- Edmonton’s average market rents were largely flat from 2015 through 2021. This reflected difficult economic conditions and slower growth in the latter 2010s. Edmonton did not experience the post-2015 escalation of market rents that widened the co-op/market rent gap in most cities.
- In that context, though co-op rents were consistently 15 to 25 percent below market, the percent difference between co-op and market rents did not widen but narrowed slightly over the study period.
- Average monthly 1-bedroom co-op rent was about $185 lower than market initially and $235 lower by 2019-2021; for a 2-bedroom, the rent gap stayed the same, at about $257 monthly.
- Co-op apartment rents in Vancouver were at 60-70% of market rent until 2016, and this gap widened to reach 50-60% of market by 2020-21. This trend was driven by escalating market rents.
- Average monthly 1-bedroom co-op rent was about $260 lower than market initially and $560 lower by 2019-2021; for a 2-bedroom the gap widened from $450 initially to over $900/ month by 2019-21.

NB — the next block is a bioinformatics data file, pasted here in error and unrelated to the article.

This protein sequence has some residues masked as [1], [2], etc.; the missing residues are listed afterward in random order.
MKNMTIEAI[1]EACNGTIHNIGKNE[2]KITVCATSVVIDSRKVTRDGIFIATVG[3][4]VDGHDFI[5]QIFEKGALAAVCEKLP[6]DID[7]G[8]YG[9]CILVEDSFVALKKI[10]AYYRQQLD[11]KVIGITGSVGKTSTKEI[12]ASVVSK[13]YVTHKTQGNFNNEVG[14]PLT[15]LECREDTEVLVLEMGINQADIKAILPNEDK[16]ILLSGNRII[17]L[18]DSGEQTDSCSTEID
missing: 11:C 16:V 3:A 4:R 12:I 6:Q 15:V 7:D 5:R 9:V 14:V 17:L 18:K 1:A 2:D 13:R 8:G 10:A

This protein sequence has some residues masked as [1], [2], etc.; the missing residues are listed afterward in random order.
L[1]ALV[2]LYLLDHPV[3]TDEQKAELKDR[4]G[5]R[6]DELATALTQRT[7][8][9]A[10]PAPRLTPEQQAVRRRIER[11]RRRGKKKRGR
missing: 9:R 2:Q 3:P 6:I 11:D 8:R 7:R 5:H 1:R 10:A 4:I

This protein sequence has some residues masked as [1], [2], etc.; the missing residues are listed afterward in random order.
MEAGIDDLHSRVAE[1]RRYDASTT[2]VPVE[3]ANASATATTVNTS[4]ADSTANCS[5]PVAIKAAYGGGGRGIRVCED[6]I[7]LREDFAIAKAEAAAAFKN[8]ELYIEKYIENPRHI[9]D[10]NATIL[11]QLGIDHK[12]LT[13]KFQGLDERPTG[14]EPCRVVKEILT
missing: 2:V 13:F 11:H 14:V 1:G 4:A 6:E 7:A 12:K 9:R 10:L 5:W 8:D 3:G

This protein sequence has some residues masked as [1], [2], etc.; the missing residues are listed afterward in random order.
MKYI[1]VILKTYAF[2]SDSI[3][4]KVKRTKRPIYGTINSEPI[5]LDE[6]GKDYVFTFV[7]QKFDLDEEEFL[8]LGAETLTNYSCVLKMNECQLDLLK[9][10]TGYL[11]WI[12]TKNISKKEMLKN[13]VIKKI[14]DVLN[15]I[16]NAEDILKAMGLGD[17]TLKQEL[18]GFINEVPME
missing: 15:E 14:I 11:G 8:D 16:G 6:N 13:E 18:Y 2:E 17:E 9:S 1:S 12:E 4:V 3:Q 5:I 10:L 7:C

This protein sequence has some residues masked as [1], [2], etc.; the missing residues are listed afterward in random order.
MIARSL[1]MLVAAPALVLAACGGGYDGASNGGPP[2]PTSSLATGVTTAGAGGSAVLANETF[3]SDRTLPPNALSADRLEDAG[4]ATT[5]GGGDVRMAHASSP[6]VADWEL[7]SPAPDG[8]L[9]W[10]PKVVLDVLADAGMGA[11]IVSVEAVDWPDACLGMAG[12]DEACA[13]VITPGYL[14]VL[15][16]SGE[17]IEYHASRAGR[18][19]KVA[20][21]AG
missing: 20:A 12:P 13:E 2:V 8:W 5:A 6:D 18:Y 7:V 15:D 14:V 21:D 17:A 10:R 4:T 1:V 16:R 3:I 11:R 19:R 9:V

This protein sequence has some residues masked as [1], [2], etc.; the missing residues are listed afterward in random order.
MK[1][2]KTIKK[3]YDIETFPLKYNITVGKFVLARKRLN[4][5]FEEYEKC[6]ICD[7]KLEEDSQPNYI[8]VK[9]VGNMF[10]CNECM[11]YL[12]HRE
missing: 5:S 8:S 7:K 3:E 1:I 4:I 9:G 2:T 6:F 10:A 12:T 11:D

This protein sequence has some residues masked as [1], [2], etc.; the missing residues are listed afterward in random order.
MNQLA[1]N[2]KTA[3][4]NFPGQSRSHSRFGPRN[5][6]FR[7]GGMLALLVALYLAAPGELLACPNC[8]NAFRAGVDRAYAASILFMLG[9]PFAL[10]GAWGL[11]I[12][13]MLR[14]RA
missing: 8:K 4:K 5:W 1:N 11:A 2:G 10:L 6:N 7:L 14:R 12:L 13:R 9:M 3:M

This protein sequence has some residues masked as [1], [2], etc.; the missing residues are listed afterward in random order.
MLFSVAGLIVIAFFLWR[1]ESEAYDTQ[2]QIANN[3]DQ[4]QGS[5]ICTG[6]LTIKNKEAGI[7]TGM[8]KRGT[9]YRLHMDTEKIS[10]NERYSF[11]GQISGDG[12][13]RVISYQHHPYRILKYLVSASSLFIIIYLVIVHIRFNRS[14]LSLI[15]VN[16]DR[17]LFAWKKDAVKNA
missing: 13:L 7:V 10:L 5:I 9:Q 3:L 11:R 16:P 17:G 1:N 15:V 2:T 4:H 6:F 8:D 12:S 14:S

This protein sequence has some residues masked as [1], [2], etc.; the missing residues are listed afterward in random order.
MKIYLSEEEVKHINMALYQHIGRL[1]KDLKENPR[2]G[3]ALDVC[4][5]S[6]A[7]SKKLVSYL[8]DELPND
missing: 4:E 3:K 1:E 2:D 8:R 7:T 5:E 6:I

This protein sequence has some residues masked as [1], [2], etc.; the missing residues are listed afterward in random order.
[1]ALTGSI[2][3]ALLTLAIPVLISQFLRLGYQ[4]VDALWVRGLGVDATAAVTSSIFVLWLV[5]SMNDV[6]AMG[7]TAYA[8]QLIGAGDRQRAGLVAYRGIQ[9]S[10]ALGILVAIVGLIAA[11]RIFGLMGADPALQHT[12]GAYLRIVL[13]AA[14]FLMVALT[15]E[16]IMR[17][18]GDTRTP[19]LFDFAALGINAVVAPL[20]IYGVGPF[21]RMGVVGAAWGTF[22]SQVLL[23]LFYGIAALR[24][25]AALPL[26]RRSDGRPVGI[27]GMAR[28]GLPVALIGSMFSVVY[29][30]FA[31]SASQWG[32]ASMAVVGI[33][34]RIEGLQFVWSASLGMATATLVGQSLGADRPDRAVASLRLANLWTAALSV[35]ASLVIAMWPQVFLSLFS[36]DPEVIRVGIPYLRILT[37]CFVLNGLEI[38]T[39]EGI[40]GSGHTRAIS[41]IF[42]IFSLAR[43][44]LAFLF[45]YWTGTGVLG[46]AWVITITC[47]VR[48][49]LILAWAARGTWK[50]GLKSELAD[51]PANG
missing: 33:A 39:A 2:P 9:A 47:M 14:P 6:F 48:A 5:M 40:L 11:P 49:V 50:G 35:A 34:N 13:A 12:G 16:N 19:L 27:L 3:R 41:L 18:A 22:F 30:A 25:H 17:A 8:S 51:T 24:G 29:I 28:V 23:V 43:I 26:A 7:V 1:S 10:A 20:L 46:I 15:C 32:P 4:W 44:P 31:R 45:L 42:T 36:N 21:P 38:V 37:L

- Co-op rents were at 65-75% of market in the early years, with a narrowing gap in 2012-2015 (75-85% of market), and then a widening gap to reach 60-65% of market by 2018-2021. The gap between co-op and market rents widened by 5 to 16 percentage points over the period, more for larger unit sizes than for smaller ones.
- Average monthly 1-bedroom co-op rent was about $160 lower than market initially and almost $400 lower by 2019-2021; for a 2-bedroom this gap widened from $200 initially to over $600 monthly by the later years.